In an obvious nod to Apple’s hypnotic video presentations, Amazon has produced this commercial comparing their new Kindle Fire HDX favorably to the latest iPad Air. It makes for a refreshing change, really; we don’t often get to see these companies take direct shots at one another. Let’s run through what exactly it means to see Apple skewered, and imagine how such tactics might work out for Amazon.
Puncturing the Bubble
In the Apple realm, talking heads trapped in a cool ethereal void preach improvements and upgrades and ‘up-to’ comparisons—up to five times sleeker, up to ten times more likely to impress your friends–while enraptured users soak up the Apple magic from the comfort of their clean and stylish kitchens. It is a universe where everything is smooth and metallic, voices are serene and mellifluous, and electronic products are rotating marvels engineered with such precision that the tools responsible are capable of slicing through the fabric of reality itself.
It’s no wonder, then, that so many people speak of their Apple products in such hushed, reverent tones. There is no room for cynicism; anything present is good, anything missing is unnecessary. This is partially why it’s traditionally been so difficult to rival Apple’s hold on the hearts and minds of the middle-class masses. Attacking the claims is a fruitless endeavor as their boasts are invariably accurate. If they promise something, they deliver it, or even exceed it. Attacking the methodology, however, risks appearing jealous and spiteful.
Mounting a Defense
Do Apple’s campaigns warrant mockery? Once upon a time, I would have said so. They employ slick marketing patter in a bizarrely earnest manner and it annoys a lot of people because it seems deceptive and manipulative to them. There can be a fine line between making good fair use of advertising and doing it so well that it borders on taking advantage of people, and Apple have ploughed right over that line and coated the whole floor in glossy aluminum. These days, though, I find it hard to view them too negatively. There are various good reasons to avoid purchasing Apple products—their steep prices, their locked-down ecosystem, their tendency to smugly dismiss any approach that doesn’t exactly fit their own—but I don’t think their devotion-inspiring commercials actually deserve much ire. If Apple didn’t do it, someone else would gladly step in.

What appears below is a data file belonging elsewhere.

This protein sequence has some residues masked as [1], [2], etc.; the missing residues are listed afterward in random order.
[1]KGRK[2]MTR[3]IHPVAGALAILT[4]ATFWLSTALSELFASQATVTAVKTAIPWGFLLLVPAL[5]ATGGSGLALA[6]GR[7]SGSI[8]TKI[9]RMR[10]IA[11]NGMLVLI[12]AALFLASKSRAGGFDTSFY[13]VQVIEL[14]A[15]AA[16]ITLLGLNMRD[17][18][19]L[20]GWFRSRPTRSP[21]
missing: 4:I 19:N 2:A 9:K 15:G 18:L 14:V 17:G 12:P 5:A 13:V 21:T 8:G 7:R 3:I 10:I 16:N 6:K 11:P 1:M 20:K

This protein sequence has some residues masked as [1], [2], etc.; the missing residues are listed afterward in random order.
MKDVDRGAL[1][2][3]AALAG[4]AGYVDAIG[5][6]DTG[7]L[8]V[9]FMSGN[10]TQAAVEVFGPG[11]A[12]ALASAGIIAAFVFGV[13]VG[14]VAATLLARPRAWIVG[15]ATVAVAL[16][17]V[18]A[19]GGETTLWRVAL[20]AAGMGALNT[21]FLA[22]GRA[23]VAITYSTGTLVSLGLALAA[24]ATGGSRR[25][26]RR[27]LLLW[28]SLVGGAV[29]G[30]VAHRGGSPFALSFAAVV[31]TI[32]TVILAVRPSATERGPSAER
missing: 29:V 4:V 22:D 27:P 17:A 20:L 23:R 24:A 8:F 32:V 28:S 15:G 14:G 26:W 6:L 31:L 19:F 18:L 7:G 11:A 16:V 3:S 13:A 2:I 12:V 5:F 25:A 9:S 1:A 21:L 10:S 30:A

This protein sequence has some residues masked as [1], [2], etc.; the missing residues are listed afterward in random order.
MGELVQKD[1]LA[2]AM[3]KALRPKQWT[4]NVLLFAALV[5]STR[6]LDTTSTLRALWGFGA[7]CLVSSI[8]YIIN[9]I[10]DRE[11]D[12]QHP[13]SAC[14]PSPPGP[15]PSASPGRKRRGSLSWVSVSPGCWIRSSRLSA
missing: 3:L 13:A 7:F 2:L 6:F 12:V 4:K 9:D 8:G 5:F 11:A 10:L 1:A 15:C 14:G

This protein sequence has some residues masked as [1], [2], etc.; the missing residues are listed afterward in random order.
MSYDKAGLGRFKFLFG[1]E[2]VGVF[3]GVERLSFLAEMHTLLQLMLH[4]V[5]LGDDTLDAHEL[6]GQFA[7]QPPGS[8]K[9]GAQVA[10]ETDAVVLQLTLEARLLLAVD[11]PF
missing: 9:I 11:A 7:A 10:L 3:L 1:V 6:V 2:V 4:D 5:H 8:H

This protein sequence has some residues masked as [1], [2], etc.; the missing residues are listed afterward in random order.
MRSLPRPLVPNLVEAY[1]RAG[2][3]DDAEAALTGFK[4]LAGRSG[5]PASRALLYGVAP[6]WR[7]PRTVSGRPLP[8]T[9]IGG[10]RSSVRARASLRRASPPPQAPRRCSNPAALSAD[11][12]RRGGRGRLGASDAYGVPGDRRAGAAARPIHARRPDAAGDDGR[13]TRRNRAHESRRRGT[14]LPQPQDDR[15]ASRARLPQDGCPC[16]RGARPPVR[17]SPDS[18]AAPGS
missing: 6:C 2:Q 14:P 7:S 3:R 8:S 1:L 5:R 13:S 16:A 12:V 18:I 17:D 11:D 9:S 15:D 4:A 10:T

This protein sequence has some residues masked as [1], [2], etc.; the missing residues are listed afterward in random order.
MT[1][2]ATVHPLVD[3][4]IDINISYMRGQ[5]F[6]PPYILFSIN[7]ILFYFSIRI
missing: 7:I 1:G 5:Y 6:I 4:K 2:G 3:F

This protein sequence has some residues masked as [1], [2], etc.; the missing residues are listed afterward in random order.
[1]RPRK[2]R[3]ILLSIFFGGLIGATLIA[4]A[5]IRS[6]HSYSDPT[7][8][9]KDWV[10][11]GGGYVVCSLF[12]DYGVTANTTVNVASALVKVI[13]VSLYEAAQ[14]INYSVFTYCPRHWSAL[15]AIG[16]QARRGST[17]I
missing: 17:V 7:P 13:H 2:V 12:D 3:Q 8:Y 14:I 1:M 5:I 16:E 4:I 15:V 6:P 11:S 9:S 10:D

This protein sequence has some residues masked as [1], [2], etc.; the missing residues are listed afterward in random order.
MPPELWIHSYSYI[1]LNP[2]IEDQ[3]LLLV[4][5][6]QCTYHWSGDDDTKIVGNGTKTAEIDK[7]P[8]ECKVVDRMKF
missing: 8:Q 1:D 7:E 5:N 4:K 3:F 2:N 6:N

Amazon Looking Ahead
Amazon may be sitting pretty as the dominant online retailer, but it seeks so much more than that; this much is clear. The ambition they applied to that task has now been turned in part to new avenues of opportunity, and—like many, many others—they want a piece of the tablet action. They took a big hit to get their line of Kindle-branded tablets started, cutting costs and incurring losses just to get their foot in the door. Indeed, their investment has been so enormous that despite their massive business they frequently fail to turn a profit.
Take their inclination to pump any money they make back into the development pipeline, add the aforementioned shot at a Jony Ive stand-in (and their staggering upcoming drone-based delivery system, on which I will comment more thoroughly at a later date), and you get a strong impression that Amazon sees what Apple has and wants to take it from them.
It’s taking a long time, but the Amazon phone will show up eventually, and when it does it may cost nothing for subscribers to one or more of Amazon’s premium services. Much like Apple used the popularity of their immaculately-designed iPads and iPhones to lure people into their system, perhaps Amazon could use their popular sales system to lure people into using their phones and tablets. Would Apple then start selling other things through their stores? It might be quite amusing.
As an impartial observer, I would love to see a knock-down drag-out brawl for supremacy between Apple and Amazon, two companies for whom it is never enough to provide just part of a consumer’s computing experience. Apple armed with a loyal following, iTunes, and the App Store. Amazon armed with delivery supremacy, Amazon MP3, and the Amazon Appstore. If Apple released a budget iPad, or Amazon unleashed a high-end option, there could be some real nastiness. Well, either that or they would attack one another so forcefully that they’d end up merging and becoming Applezon, or Amazapple, represented by a finely-engineered aluminum drone that knows all your shopping habits. Who can say at this point?